The red deer is Britain's largest land mammal. Although native to Britain, it is also found in southern Scandinavia, Turkey and as far as China and Mongolia.

Red Deer Habits

Red DeerTerritory: Stags and hinds live in separate herds for most of the year, each keeping to a well-defined territory. Deer in woodland live in small groups but highland deer usually live in larger herds, moving up the hillsides by day to feed and shelter in the deeper heather or woods at night. Summer and winter territories are different. In winter the herds move to lower ground where there is more shelter, and in summer they keep to the higher slopes.

Habitat & Feeding: The natural habitat of the red deer is forest, but as the great forests of Britain were felled over the centuries, most of them were forced to live on exposed moorland, moving into wooded plantations during severe winter weather.

The deer are browsers by nature, pulling off leaves from oak, birch and rowan trees. They will also eat twigs, ivy and lichen from trees, especially during the winter. In open habitats, the deer become mainly grazers, cropping grass and browsing from small shrubs such as heather. Feeding takes place mainly during the early morning and evening, the deer resting and ruminating (chewing the cud) by day.

Breeding: From about mid-September until the end of October, the 'rutting' season takes place, when the herds split up and the mature stags try to collect a harem of hinds together. A stag of about five years old is in his prime at the start of the rut, with fully developed antlers, a thick neck with a heavy mane and plenty of fat reserves.

A stag will go to a peaty bog or muddy pool to wallow, covering its body with mud which helps to spread its strong rutting scent all over the body. Rutting stags also roar at each other - a deep bellowing sound - challenging each other. Two rival stags may sometimes walk slowly beside each other, a little apart, assessing each other's strength. The weaker one may walk away but if they seem to be evenly matched then they may begin to fight. They may clash their foreheads or just spar with their antlers. The stags may become injured during a fight but they rarely kill each other. On rare occasions the antlers of fighting stags become entangled so they cannot unlock them and they both starve to death.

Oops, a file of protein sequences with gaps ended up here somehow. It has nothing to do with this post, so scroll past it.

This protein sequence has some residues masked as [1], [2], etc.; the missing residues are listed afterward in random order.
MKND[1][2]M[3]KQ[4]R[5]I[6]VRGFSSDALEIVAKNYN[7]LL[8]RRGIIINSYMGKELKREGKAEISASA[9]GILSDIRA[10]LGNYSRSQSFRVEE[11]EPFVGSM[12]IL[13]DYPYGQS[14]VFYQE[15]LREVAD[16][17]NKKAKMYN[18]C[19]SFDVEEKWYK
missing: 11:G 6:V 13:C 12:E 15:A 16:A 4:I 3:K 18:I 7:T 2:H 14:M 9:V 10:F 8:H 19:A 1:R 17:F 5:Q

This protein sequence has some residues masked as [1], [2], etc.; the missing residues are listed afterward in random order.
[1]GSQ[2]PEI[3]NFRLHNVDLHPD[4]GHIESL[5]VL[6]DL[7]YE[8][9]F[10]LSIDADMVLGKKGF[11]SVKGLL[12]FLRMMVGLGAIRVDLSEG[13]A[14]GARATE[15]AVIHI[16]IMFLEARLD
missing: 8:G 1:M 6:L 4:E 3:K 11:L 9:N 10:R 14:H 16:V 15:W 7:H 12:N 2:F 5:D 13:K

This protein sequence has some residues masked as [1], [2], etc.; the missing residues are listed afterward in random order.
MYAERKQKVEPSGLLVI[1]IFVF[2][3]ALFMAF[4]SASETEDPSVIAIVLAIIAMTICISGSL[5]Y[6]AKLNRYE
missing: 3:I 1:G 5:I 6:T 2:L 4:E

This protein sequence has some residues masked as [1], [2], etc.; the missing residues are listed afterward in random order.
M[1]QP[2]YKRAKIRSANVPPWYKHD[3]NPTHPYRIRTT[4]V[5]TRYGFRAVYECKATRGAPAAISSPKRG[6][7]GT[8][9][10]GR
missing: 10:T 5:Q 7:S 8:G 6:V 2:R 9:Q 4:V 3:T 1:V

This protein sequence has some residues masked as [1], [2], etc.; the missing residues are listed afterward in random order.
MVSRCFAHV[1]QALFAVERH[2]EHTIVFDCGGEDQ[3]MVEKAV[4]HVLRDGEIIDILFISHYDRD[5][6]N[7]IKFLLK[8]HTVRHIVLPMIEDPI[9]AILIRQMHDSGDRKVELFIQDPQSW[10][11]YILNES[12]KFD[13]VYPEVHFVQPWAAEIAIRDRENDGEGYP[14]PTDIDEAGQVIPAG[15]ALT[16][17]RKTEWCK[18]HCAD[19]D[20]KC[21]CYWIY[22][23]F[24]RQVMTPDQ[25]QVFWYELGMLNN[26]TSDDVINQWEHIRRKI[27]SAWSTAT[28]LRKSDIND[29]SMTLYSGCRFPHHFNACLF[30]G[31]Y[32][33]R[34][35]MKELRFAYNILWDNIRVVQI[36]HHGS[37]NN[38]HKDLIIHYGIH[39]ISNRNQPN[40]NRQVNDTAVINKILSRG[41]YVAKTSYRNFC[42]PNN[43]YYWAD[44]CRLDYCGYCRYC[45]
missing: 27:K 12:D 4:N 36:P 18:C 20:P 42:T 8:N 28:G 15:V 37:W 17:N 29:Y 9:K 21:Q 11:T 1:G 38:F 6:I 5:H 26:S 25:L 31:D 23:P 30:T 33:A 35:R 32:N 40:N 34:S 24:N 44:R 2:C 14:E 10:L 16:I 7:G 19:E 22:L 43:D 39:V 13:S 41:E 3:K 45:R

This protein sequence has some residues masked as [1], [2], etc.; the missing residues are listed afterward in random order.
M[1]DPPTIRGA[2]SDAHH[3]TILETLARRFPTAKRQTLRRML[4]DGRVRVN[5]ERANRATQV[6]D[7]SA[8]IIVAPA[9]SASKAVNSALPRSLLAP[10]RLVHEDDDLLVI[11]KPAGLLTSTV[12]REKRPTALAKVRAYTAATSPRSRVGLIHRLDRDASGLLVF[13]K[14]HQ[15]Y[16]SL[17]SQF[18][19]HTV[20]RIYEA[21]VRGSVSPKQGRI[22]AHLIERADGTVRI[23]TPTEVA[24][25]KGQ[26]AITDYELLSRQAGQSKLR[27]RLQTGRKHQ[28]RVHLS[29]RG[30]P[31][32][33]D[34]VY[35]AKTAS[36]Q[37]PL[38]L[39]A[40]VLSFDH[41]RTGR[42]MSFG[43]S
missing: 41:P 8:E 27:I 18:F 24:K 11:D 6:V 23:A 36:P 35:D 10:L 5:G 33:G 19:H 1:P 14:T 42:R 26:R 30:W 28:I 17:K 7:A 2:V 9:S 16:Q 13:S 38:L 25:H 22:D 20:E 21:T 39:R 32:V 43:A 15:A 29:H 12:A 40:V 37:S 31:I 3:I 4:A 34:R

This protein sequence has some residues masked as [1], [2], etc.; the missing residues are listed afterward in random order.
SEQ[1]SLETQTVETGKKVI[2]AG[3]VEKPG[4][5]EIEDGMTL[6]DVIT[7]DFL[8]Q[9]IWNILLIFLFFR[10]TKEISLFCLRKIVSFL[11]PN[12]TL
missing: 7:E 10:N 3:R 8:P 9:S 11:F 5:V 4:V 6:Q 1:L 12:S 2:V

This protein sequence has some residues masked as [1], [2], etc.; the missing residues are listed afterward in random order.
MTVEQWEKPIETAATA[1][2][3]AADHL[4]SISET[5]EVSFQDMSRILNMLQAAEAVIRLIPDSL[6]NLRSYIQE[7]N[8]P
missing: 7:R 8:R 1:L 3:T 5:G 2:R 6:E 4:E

The most successful stags manage to collect up to forty hinds in their harems and they spend most of their time endlessly patrolling a circle of ground around the hinds, chasing away any challengers, trying to prevent the hinds from straying and mating with each one as she becomes receptive. They hardly have any time to eat, and by the end of the rut, the stags are thin and exhausted.

The gestation period of the Red Deer is 225 - 270 days and the hind gives birth to a single calf (rarely two) in May to mid June. A hind about to give birth leaves her herd and finds a secluded spot, perhaps among bracken, to drop her calf. A young calf is brown with white spots and is well-camouflaged against a background of vegetation. It can get to its feet within a few minutes, can suckle ten minutes later and is able to run after a few hours. During the first few days of life, the calf is left hidden in the undergrowth when the hind is away feeding. After three or four weeks, the calf will follow the same routine as the adults. A calf is weaned at 8 - 10 months but stays with its mother until she gives birth again. Young stags stay with the hind herds until about three years of age.

Read More: Antlers

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